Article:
In the past year, I’ve posted/re-blogged over 150 posts, gained 275 followers, and have been able to have some amazing conversations with people all over the world. I’m looking forward to seeing where this blog goes, as well meeting new people and having many more conversations. I have never done a Q&A, so in honor of Queerly Texan’s birthday I thought I would do my first one! Feel free to ask me questions down in the comments about anything and everything, and I’ll answer them in a post soon.

Thank you so much for following Queerly Texan, liking, re-blogging, and commenting. I sincerely enjoy each and every comment, and I love talking with ya’ll. There have been many days that reading the comments has lifted my spirits. Here’s to many more years!

Thank you all,

Alyssa

 

Shit My Ableist Family Members Say: Chronically Misunderstood

After spending Thanksgiving with my extended family, I realized about 95% of my conversations with them included a lot of ableism and me gritting my teeth. There’s some of things they’ve said to me recently:

  1. “I’m so glad you’re better!!!”

My Grandmother told me how happy she was that I was all better at Thanksgiving, when I literally had an endoscopy the day before. About 80% of the time I was at her house I felt like I was being stabbed in the stomach, but my face told another story. Just because I’m good at pretending to be “fine” for your sake, doesn’t mean I’m not screaming in pain.

2. “You’ve learned some great life lessons though”

Yes, I became sick as a child so I could learn a few lessons. One of them is how absolutely insensitive that comment is. Another, is how to restrain myself form decking you in the face.

3. “Do you have a real life now?” or “Are you truly living now?”

Apparently my life wasn’t worth living when I laid in bed sick for months, but dragging my aching body around to school is a meaningful and “real” life.

4. “Sometimes God just answers prayers slowly”

While I am a Christian and believe in God, the idea that one day God is going to magically cure me is ridiculous. Some problems don’t have resolutions, and that expectation leads to devastation.

5. “People who apply for disability are just lazy”

If I wasn’t a minor I definitely would have been on disability, and there’s nothing wrong with that. Also, wow just wow.

6. “I just don’t know how it’s possible that you’re STILL sick!”

Touche

…but it’s called “chronic” illness for a reason.

 

These are just a few of my favorite gems! There’s many, many more and a part two may have to happen soon.

What is the most ridiculous thing people say to you about your chronic illness(es) / disabilities? I’m sure you all have some great stories!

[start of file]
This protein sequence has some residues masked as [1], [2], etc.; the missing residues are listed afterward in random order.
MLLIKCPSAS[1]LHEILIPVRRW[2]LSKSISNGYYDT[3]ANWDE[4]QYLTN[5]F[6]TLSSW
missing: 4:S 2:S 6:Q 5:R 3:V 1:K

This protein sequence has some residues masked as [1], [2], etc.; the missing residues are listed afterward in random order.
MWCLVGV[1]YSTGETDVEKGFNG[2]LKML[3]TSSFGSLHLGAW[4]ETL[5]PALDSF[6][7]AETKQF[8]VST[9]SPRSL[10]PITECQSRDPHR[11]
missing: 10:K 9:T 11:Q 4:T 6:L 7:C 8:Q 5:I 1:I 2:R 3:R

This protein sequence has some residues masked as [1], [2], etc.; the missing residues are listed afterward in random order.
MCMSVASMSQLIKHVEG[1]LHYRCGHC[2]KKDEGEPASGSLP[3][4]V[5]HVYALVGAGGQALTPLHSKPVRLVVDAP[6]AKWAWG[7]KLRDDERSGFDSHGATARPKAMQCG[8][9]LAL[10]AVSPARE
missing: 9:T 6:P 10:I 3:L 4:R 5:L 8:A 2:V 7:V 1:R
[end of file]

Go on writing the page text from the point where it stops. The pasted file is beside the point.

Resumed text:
How did you know you were gay?

Even though I’ve been out for a few years now, I’ve never really had anyone ask me “How did you know you were gay?” until a few weeks ago. One of my lab partners (who’s also gay) asked me this kind of out of the blue while we were working on our lab report after class. Honestly, I didn’t have a great answer prepared.

I told her about an experience I had sophomore year of high school, where I randomly had a huge crush on this girl I didn’t really know in my Chemistry class. I wrote about that crush a long time ago, but I’ve since come to some other realizations. I think she could have been replaced with a thousand different people and it wouldn’t have made a difference. It’s not that I don’t have standards, or that I’m attracted to every girl I come in contact with – that’s far from the truth. It was just a period of time where I was questioning and figuring everything out, and she just so happened to be in the same class as me.

Now, my lab partner wasn’t exactly satisfied with this story. “But how do you know it wasn’t just her?” That question threw me for a loop a little bit. There’s no good answer, I just do. It’s a feeling that, I don’t feel the need to question anymore. For me, sexuality isn’t a complicated part of my life. I know how I feel, and who I like. It’s just that simple. It wasn’t that easy in the beginning, but over time the doubts left and I feel perfectly content with the conclusion. I don’t have some great story about being swept off my feet by the love of my life, and I don’t think having that kind of story is necessary. I wanted the experience to be casual and simple, and it was.

Her questions came from a place of curiosity, but they definitely made me think about a few things. Why are people so obsessed with knowing every thought that goes through queer people’s minds when questioning their sexuality or gender? Also, why do they feel the need to question it’s authenticity? One of my favorite qutoes from Denice Frohman’s poem “Dear Straight People” is:

” Dear Straight People, I’m tired of proving my love is authentic, so I’m calling the reparations on your ass. When did you realize you were straight? Who taught you?Did it happen because your parents are divorced? Did it happen because your parents are not divorced? Did it happen because you sniffed too much glue in fifth grade? Dear Straight People, why do I have to prove my love is authentic? Why do I have to prove my love is authentic? Why do I have to prove my love is authentic?”

I get a whole lot of “I would have never known” and “Really???” This has to do with the fact that I don’t look queer enough in straight people’s eyes. I wear makeup, have shoulder length hair, and generally act feminine enough to be shoved (forcefully) into the straight box. I can look in the mirror and think, “wow I look really gay today” (in a proud way) and still no one suspects a damn thing. The authenticity of my gayness is questioned because I don’t look the part or fit perfectly into the tiny box created for the stereotypical lesbian.

I don’t mind answering these questions, or most questions for that matter. However, I am tired of both people in my day to day life as well as society as a whole questioning who I am because I don’t fit the mold. So, how did I know I was gay? I trusted myself, and through lots of introspection discovered the answer to this aspect of my life. Maybe it’s not the best answer, or the answer people want to hear, but it’s the most honest one.